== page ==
Canna~Fangled Abstracts

Accumulation of somatic mutations leads to genetic mosaicism in cannabis

By November 22, 2021No Comments

doi: 10.1002/tpg2.20169.

Online ahead of print.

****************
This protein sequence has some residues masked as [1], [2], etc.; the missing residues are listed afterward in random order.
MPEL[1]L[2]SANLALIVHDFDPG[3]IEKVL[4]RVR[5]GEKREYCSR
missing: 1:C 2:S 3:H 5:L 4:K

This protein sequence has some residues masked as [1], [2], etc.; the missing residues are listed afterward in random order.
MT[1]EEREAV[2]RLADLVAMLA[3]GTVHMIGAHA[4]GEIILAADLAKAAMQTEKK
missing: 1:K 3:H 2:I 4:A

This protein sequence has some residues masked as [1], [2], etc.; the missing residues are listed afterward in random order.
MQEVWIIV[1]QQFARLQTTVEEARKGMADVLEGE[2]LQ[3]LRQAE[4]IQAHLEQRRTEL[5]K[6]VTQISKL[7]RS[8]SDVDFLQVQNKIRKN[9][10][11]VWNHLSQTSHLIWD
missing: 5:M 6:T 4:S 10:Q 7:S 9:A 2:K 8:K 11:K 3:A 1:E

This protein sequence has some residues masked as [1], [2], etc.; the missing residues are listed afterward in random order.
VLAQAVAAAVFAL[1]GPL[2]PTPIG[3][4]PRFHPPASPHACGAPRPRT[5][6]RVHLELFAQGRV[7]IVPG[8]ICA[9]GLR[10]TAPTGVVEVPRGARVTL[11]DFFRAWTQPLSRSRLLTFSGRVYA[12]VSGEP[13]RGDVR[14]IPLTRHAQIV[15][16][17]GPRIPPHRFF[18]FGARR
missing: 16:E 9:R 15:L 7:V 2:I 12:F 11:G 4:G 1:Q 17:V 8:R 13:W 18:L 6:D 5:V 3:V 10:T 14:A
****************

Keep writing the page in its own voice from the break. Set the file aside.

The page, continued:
Cannabis (Cannabis sativa L.) is typically propagated using stem cuttings taken from mother plants to produce genetically uniform propagules. However, producers anecdotally report that clonal lines deteriorate over time and eventually produce clones with less vigor and lower cannabinoid levels than the original mother plant. While the cause of this deterioration has not been investigated, one potential contributor is the accumulation of somatic mutations within the plant. To test this, we used deep sequencing of whole genomes (>50×) to compare the variability within an individual cannabis cultivar Honey Banana plant sampled at the bottom, middle, and top. We called over six million sequence variants based on a reference genome and found that the top had the most by a sizable amount. Comparing the variants among the samples uncovered that nearly 600,000 (34%) were unique to the top while the bottom only contained 148,000 (12%), and middle with 77,000 (9%) unique variants. Bioinformatics tools were used to identify mutations in critical cannabinoid-terpene biosynthesis pathways. While none were identified as high impact, four genes contained more than double the average level of nucleotide diversity (π) in or near the gene. Two genes code for essential enzymes required for the cannabinoid pathway while the other two are in the terpene pathways, demonstrating that mutations were accumulating within these pathways and could influence their function. Overall, a measurable number of intraplant genetic diversity was discovered that could impact long-term genetic fidelity of clonal lines and potentially contribute to the observed decline in vigor and cannabinoid content.



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